Gaffe Track: Huckabee's Supreme Confusion About Dred Scott

Chris Tilley / Reuters
Editor’s Note: This article previously appeared in a different format as part of The Atlantic’s Notes section, retired in 2021.

The candidate: Mike Huckabee

The gaffe: In explaining why he supports Kim Davis and rejects the Supreme Court’s ruling in Obergefell, Huck reached way back: “The Dred Scott decision of 1857 still remains to this day the law of the land, which says that black people aren’t fully human. Does anybody still follow the Dred Scott Supreme Court decision?” Well, no—because it was overturned by the Fourteenth Amendment, in 1868.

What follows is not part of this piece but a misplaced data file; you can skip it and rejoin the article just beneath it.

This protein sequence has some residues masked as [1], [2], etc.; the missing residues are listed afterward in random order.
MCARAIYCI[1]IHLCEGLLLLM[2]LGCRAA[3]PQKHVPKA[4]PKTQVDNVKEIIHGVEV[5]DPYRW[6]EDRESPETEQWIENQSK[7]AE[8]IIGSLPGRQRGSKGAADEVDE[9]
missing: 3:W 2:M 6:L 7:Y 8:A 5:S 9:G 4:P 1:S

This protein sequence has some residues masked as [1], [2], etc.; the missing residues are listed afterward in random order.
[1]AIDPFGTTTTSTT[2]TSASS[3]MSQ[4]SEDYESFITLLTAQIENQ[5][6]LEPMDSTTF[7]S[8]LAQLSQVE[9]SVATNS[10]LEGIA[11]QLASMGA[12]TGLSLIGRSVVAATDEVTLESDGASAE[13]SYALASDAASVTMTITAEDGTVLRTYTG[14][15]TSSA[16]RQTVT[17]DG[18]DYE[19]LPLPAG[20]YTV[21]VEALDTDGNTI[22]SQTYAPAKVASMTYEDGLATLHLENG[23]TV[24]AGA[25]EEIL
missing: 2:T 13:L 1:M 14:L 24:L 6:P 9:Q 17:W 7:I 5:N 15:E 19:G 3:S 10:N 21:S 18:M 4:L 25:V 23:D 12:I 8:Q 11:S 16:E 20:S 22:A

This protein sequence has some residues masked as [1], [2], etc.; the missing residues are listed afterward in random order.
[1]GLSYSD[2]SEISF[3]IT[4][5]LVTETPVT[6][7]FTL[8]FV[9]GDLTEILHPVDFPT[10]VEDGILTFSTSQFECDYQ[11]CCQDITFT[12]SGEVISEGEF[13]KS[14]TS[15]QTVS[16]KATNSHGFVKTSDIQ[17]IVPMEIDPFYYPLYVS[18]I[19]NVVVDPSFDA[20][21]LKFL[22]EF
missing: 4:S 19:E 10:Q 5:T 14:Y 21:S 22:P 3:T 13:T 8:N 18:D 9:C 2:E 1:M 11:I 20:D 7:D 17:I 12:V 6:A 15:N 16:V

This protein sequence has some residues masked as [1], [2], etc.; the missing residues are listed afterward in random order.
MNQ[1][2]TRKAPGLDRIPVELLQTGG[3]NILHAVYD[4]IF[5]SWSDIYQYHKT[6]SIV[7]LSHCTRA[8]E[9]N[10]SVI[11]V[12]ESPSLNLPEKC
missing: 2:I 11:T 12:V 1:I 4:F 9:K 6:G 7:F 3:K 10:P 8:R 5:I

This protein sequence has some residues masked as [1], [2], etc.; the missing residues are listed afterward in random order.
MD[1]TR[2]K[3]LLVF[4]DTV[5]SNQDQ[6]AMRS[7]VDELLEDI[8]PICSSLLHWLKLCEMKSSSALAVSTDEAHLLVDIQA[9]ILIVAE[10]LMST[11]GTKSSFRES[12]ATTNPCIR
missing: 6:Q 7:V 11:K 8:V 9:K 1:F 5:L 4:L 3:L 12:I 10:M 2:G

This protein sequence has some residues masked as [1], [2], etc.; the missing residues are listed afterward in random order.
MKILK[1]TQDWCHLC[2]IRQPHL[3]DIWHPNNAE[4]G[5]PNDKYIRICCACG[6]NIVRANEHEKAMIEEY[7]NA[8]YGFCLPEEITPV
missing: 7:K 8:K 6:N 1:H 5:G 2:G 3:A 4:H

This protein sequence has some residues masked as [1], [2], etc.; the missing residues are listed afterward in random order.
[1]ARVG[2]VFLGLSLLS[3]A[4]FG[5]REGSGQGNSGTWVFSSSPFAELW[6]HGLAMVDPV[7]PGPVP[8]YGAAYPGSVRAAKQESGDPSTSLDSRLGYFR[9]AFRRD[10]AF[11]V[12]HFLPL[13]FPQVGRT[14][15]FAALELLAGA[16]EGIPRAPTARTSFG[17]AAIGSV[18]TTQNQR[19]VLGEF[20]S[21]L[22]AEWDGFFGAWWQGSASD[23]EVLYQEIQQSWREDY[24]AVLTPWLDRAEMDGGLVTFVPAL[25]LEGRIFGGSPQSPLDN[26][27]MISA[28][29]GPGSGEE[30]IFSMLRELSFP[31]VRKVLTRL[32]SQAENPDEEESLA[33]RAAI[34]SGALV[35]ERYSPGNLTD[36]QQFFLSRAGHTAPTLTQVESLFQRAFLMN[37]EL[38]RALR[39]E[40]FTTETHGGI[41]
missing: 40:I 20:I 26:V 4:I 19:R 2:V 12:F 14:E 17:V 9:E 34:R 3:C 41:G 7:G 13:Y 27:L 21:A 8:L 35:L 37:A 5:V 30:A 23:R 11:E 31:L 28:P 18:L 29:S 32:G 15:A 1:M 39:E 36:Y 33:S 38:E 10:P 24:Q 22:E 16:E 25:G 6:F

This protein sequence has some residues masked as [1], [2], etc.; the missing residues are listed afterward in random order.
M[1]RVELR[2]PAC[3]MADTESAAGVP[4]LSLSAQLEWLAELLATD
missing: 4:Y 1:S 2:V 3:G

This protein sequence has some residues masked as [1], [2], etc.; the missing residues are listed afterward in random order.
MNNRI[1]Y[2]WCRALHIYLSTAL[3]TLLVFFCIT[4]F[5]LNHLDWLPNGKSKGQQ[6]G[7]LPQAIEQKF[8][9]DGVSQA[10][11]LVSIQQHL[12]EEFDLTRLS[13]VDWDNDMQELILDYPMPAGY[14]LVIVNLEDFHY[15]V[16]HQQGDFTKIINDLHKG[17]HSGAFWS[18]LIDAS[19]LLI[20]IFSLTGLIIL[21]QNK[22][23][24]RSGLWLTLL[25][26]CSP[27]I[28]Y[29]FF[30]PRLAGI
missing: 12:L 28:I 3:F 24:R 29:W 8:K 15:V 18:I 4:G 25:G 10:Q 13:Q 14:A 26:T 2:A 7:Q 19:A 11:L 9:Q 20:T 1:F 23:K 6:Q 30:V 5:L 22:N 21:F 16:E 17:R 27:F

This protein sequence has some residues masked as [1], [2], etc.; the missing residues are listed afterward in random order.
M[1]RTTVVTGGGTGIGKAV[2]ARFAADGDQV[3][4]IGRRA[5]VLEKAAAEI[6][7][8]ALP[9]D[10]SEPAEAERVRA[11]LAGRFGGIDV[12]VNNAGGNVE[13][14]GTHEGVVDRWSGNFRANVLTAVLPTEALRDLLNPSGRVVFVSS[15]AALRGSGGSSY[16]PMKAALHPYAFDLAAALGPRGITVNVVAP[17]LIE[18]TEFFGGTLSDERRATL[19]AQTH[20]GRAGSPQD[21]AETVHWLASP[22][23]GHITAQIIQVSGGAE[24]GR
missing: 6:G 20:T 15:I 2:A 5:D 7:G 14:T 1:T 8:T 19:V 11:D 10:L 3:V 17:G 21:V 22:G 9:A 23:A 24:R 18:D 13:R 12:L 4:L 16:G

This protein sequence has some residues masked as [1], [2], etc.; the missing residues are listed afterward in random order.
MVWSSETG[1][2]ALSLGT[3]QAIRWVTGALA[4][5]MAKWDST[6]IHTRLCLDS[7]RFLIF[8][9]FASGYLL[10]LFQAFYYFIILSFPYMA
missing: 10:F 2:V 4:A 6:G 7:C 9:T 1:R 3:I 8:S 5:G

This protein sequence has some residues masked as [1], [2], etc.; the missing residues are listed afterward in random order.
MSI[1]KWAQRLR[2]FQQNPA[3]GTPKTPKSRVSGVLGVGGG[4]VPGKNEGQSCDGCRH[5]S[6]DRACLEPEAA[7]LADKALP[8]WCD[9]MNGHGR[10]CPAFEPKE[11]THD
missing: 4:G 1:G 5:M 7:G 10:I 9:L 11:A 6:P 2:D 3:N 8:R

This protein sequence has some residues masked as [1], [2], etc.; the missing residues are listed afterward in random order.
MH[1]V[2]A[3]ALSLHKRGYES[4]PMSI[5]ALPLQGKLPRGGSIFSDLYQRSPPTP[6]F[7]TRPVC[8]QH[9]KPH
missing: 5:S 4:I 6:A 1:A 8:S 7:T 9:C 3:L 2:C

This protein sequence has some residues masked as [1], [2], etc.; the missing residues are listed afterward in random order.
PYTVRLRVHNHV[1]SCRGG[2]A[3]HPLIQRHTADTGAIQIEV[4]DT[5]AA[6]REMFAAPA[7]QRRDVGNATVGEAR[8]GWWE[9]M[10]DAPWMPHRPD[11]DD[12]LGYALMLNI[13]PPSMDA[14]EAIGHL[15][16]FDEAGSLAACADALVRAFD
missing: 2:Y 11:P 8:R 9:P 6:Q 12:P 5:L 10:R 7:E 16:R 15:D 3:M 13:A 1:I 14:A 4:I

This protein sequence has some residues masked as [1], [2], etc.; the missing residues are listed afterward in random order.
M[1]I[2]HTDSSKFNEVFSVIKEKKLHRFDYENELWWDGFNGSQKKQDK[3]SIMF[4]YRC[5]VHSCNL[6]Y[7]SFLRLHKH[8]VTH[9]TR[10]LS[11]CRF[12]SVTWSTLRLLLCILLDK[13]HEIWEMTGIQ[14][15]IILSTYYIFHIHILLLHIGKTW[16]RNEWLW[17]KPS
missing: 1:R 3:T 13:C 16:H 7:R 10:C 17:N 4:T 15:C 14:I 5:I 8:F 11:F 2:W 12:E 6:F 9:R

The defense: Constitutional law is difficult, and the former Arkansas governor has struggled with it before—for example, advancing novel and nonsensical theories about how states could respond to the Supreme Court that echo historical “nullification” efforts.

Why it matters (or doesn’t): If you’re making a dubious states-rights-based claim, don’t cite the most infamous pro-slavery decision in American history.

The moral: Those who cannot remember the past are condemned to repeat foolish arguments about it during their presidential campaigns.